sure always less people believes the “mirrorless-is-for-pros” fairy
    tale, and the whole mirrorless hype is going to slow down.”

    what have to pros to do with that market / market share? do you think that if it is not for pros, nobody is buying it…? sorry, i just don’t get the link between “mirroless for pros” and “hype is slowing down”.

    aside a shrinking market, the relative numbers say that 2013 of 26 ILCs 5 were mirrorless (19.2%) in 2016 of 37 ILCs 13 were mirrorless (35.1%), are those number saying the mirrorless hype is slowing down? isn’t it quite the opposite?

    as a side note, i use to say that the best camera is the camera you carry around, so sadly/obviously cell phones, it has to do with size…. and yes, size matters :-)

    • Rick

      most of that growth for mirrorless is asia .. not exactly the hotbed for the expensive mirrorless bodies. Also since 2013, many vendors weren’t even shipping mirrorless – and this is shipment states not and sales.

  • Karl Raupp

    Wow – who else watched the video and caught that number – 1.5 BILLION smartphone sales just last year alone, a 5% improvement from 2015. So that means 2015/2016 smartphone sales were about 2.9-3 BILLION and total DSLR/mirrorless sales were what, 45 million? If you take compact out then it’s only about 26 million. That explains why it appears that whenever you go to an event there is 100 phone shooters for every 1 dslr shooter!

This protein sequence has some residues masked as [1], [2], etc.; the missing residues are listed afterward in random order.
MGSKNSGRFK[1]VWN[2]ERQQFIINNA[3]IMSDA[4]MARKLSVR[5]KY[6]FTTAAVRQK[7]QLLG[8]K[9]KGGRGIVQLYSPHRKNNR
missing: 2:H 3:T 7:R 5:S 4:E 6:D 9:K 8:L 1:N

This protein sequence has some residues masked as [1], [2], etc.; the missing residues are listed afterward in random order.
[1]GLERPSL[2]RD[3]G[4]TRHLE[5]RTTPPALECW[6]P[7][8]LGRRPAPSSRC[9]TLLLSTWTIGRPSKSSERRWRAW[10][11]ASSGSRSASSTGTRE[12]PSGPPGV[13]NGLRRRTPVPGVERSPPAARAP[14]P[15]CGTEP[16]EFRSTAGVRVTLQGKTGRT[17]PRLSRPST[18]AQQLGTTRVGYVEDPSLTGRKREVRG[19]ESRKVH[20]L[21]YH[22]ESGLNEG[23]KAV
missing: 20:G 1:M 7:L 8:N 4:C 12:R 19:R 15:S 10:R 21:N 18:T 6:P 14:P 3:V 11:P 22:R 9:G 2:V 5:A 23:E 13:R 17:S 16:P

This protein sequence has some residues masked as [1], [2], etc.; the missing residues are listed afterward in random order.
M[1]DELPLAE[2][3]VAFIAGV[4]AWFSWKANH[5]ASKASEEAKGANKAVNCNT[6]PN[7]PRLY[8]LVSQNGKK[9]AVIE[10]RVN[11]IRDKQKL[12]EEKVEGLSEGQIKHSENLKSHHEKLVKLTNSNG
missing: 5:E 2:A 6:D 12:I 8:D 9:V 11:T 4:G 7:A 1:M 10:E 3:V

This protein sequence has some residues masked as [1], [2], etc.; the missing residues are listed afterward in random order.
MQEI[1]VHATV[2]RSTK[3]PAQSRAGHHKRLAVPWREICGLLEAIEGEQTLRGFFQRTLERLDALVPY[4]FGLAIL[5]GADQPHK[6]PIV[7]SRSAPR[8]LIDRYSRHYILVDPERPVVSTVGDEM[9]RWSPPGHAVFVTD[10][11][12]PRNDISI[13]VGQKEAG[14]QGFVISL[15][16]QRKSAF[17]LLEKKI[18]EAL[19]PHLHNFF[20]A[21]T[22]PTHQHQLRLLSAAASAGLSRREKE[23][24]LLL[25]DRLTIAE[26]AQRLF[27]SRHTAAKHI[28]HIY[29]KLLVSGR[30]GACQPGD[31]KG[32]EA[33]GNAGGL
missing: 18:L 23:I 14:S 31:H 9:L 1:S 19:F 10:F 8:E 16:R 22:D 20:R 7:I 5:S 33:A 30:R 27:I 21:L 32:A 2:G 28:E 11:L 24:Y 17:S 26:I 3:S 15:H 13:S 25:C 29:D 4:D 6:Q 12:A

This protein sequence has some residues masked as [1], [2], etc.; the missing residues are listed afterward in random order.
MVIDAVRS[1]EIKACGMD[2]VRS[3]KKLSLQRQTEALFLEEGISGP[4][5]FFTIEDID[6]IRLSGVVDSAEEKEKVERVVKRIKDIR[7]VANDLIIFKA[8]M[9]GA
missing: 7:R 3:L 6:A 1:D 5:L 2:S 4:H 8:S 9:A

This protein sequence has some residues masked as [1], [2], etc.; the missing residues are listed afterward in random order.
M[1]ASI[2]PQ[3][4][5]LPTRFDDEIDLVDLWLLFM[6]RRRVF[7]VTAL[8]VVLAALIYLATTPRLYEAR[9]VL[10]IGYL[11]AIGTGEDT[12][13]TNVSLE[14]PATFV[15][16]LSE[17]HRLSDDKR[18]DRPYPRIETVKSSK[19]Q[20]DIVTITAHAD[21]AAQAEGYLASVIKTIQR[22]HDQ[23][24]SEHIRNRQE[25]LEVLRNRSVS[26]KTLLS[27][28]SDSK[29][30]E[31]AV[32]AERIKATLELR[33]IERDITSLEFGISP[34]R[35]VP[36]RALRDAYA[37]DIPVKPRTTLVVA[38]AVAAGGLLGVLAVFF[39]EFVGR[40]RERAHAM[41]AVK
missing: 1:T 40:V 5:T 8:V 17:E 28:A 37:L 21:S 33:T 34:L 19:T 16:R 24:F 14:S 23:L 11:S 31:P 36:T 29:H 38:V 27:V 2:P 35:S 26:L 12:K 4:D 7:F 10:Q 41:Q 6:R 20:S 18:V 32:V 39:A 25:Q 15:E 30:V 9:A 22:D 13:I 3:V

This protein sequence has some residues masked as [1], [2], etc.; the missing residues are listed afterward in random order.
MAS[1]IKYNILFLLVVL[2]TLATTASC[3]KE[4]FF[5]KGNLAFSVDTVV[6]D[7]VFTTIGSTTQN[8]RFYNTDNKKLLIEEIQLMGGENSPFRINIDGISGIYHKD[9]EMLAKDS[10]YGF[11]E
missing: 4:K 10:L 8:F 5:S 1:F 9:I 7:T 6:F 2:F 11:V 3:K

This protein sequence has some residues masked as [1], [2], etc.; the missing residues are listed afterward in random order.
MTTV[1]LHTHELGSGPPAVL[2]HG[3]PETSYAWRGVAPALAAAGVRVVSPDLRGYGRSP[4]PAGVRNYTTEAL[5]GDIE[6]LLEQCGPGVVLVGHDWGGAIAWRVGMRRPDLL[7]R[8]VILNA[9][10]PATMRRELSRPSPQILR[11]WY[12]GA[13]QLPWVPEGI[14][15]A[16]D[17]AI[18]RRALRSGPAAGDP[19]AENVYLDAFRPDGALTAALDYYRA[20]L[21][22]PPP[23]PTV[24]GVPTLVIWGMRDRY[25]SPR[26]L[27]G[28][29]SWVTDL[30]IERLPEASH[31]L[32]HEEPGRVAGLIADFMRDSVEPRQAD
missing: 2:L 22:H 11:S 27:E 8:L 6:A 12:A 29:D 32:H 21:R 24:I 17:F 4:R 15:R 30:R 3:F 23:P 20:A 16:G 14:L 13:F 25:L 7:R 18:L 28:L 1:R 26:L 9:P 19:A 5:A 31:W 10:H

Although I have an apsc DSLR with a half dozen lenses, a backup DSLR body and a Fuji X100S to use whenever I want, more and more often they just sit on a shelf and I use my iPhone when I go out. Just the other night I went out with some friends and we were all using our phones taking pics at the dinnertable and all of us within seconds were txt’ing the photo’s to each other and txt’ing them to other people who weren’t there. Out of eight of us, I was the only one who had a camera at home that he used, the others just used their phones. I asked and the reasoning is their phone pics are totally fine for social media or sharing with friends and if they need to get ‘real photos’ done for a special occasion, they will just get a guy-with-a-camera (like me) to take them for them.

    Back to camera’s – the belief is because sales will slow down even more prices will rise (again!) to make up for shrinking volume. Looks like my camera and gear buying days are for the most part over. To improve what I have and to get a lens or two I am looking at a substantial investment at this point. An ‘inexpensive’ full frame DSLR is $2000.- in my country, with a 24-105 kitlens I’m looking at $3k with tax. Since I have a few apsc lenses, I would need to replace those so that’s even more expense. No thanks. Will stick with what I have and the fact that I’m using my phone more and more often, my camera gear won’t be showing any signs of wear and tear for as long as I have it.

  • Tech Addict

    What a depressing article. I’ve only gotten back into photography the last couple of years. And I’ve been waiting for the new 6D. But it looks like DSLR photography is going the way of the dinosaur.